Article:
An Institutional Handoff Effort: Guiding Future Communication Milestones and Accreditation Requirements
thesisposted on 01.08.2020, 00:00 by Sarah R Williams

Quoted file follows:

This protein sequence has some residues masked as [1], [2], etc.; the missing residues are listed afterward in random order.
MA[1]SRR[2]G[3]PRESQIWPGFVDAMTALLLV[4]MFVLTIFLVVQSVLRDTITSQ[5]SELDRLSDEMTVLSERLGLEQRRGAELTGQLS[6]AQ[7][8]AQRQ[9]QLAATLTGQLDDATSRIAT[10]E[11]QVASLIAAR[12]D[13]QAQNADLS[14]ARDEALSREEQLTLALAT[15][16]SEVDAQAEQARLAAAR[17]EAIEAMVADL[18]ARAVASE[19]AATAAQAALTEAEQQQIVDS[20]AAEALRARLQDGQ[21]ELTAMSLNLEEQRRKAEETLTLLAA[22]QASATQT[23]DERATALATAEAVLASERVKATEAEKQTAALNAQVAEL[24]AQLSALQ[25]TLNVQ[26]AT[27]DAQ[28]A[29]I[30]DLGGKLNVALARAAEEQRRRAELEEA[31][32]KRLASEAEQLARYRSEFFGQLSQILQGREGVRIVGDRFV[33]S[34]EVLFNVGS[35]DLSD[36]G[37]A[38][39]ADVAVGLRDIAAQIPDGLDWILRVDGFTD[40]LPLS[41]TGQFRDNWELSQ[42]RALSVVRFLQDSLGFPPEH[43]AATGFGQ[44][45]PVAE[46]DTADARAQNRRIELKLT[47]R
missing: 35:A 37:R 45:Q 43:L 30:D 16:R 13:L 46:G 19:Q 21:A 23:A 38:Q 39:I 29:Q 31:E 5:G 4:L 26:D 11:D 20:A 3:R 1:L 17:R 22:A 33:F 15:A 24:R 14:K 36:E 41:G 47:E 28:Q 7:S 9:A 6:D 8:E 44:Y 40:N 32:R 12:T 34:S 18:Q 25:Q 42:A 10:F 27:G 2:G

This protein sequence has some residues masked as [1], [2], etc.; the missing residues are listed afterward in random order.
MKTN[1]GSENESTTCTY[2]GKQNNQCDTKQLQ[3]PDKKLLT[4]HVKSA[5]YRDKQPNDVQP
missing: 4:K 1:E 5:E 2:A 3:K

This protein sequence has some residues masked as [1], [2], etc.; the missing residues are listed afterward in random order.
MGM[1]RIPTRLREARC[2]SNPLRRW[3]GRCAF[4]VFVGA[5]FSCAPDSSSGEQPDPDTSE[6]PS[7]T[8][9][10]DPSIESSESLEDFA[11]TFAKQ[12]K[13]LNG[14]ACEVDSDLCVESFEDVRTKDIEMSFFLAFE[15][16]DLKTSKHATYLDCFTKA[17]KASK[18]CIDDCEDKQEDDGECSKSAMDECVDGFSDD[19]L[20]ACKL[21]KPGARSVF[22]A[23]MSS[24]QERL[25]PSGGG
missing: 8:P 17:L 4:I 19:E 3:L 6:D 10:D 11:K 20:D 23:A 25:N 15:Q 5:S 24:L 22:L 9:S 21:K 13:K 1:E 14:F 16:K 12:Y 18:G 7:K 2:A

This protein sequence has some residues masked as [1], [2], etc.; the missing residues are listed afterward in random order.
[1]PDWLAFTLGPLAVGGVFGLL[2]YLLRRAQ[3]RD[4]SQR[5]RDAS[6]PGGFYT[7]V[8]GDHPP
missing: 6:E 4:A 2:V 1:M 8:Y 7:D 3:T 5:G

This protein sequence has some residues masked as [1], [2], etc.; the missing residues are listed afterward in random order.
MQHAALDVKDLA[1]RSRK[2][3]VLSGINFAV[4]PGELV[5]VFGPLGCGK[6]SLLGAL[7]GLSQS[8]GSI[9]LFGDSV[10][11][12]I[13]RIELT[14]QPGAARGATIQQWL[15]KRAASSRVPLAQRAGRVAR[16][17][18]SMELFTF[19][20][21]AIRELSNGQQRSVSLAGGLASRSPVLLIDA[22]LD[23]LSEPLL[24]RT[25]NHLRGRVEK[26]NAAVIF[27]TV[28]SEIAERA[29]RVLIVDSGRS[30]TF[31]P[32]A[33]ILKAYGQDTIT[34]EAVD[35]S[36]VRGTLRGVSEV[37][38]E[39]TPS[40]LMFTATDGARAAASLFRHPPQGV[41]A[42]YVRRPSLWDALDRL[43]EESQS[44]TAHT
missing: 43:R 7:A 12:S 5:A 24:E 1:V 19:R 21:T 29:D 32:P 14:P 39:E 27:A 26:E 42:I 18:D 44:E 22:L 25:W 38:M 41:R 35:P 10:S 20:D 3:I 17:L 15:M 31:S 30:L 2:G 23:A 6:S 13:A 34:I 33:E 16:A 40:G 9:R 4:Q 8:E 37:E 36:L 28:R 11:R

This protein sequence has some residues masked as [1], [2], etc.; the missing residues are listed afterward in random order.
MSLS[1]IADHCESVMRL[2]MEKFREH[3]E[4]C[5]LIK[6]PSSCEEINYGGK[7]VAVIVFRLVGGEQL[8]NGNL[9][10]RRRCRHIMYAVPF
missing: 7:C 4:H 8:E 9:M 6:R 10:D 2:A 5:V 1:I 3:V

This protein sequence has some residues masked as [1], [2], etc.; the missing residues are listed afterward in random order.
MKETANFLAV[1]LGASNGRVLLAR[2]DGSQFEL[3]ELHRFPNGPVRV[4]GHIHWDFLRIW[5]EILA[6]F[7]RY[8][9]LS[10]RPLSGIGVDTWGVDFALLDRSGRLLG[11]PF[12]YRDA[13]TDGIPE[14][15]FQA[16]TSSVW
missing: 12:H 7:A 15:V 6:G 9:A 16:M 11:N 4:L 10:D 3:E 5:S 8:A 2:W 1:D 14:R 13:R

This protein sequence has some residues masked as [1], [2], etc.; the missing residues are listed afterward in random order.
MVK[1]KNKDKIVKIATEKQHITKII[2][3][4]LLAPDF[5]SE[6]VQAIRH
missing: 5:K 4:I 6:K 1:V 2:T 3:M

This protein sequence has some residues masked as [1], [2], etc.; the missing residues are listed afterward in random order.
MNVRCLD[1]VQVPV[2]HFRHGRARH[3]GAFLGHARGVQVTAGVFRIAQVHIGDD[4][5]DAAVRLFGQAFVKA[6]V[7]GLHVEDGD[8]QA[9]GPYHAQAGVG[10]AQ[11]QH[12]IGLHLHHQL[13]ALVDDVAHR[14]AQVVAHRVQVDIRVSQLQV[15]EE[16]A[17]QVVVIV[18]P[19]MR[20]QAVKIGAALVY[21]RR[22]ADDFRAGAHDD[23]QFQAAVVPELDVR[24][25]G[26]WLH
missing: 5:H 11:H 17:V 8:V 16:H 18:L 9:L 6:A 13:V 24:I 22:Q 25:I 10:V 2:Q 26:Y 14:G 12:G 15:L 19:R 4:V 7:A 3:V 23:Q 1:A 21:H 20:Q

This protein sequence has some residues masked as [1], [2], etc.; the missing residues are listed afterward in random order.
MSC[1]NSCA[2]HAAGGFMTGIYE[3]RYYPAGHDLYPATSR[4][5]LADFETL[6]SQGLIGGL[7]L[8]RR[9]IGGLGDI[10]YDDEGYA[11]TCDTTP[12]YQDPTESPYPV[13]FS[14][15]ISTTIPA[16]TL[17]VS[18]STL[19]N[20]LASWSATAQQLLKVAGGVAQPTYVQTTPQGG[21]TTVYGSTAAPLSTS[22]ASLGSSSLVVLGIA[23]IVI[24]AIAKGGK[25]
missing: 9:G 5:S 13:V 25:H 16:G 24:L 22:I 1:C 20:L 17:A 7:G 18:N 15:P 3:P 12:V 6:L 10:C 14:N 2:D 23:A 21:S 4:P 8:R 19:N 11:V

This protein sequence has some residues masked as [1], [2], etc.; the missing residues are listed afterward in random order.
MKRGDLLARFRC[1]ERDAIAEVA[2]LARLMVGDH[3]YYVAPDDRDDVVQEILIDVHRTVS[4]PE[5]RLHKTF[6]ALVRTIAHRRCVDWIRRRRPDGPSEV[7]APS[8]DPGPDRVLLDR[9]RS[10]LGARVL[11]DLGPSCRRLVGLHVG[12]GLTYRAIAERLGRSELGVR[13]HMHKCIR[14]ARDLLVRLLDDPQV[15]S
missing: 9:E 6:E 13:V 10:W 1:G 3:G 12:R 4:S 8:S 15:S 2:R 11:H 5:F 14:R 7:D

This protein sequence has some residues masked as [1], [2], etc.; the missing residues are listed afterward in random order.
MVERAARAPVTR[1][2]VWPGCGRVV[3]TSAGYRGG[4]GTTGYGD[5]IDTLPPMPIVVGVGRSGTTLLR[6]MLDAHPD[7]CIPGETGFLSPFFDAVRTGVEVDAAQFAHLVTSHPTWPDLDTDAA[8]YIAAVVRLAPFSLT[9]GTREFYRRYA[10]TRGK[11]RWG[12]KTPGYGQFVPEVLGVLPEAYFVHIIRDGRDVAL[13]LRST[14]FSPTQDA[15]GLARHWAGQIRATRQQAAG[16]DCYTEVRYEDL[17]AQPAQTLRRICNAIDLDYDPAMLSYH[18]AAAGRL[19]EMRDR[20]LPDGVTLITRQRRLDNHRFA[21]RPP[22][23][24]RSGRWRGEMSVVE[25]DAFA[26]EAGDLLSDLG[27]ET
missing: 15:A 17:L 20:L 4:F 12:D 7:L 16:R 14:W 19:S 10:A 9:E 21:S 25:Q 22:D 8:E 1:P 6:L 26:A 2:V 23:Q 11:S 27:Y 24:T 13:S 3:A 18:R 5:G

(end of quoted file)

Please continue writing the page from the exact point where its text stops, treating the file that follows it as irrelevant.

Background: “Handoffs” occur when the care of a patient is transitioned from one provider to another. Safe and effective handoffs are integral to patient safety and are included in multiple specialties’ ICS milestone assessments. Unfortunately, poor handoffs continue to be a major cause of medical error. Purpose: As part of an institution-wide initiative to improve transitions of care, we explored experiences related to handoffs by housestaff across multiple specialties. This data will not only help inform future ICS milestones, but also serve as a targeted needs-assessment for the development of effective institution-wide handoff curricula. Underlying cultural and/or systems-level issues that impact handoffs may be identified that are outside individual trainees’ control. Findings may indicate the need for additional resources for both training programs and institutions, and in turn guide new accreditation requirements. Methods: A survey instrument was developed and administered to housestaff at a large, university-affiliated medical center with a wide range of ACGME specialties. We explored multiple handoff elements including content, process, and potential barriers to safe and effective handoffs. A mix of question types was used: demographics, Likert-style rankings, and open-ended responses. Data analysis included quantitative and thematic qualitative methods. Results: 687/1138 (60.4%) residents and fellows responded to the survey, representing 46 training programs. Our findings suggest wide variability in handoff content and process, notably code status not being reliably mentioned 34.7% of the time for patients who were not full code. Supervision of handoffs by attendings or senior residents commonly occurred only 39.4% of the time. 60% of respondents asked for a standardized patient hand-off tool or mnemonic. Our thematic analysis identified 5 important aspects of handoffs described by subjects: 1) handoff structure, 2) impact, 3) systems-level factors, 4) agency, and 5) blame/shame. Conclusions: Individual and systems-issues affect handoff communication. Our findings indicate a need for institution-wide training of providers that emphasizes the process and impact of handoff communications. Culture and systems-issues must be addressed, as an undercurrent of blame and shame permeates the work environment. Further study and increased programmatic and institutional -level support and resources are necessary to address this ongoing threat to patient safety and source of medical errors.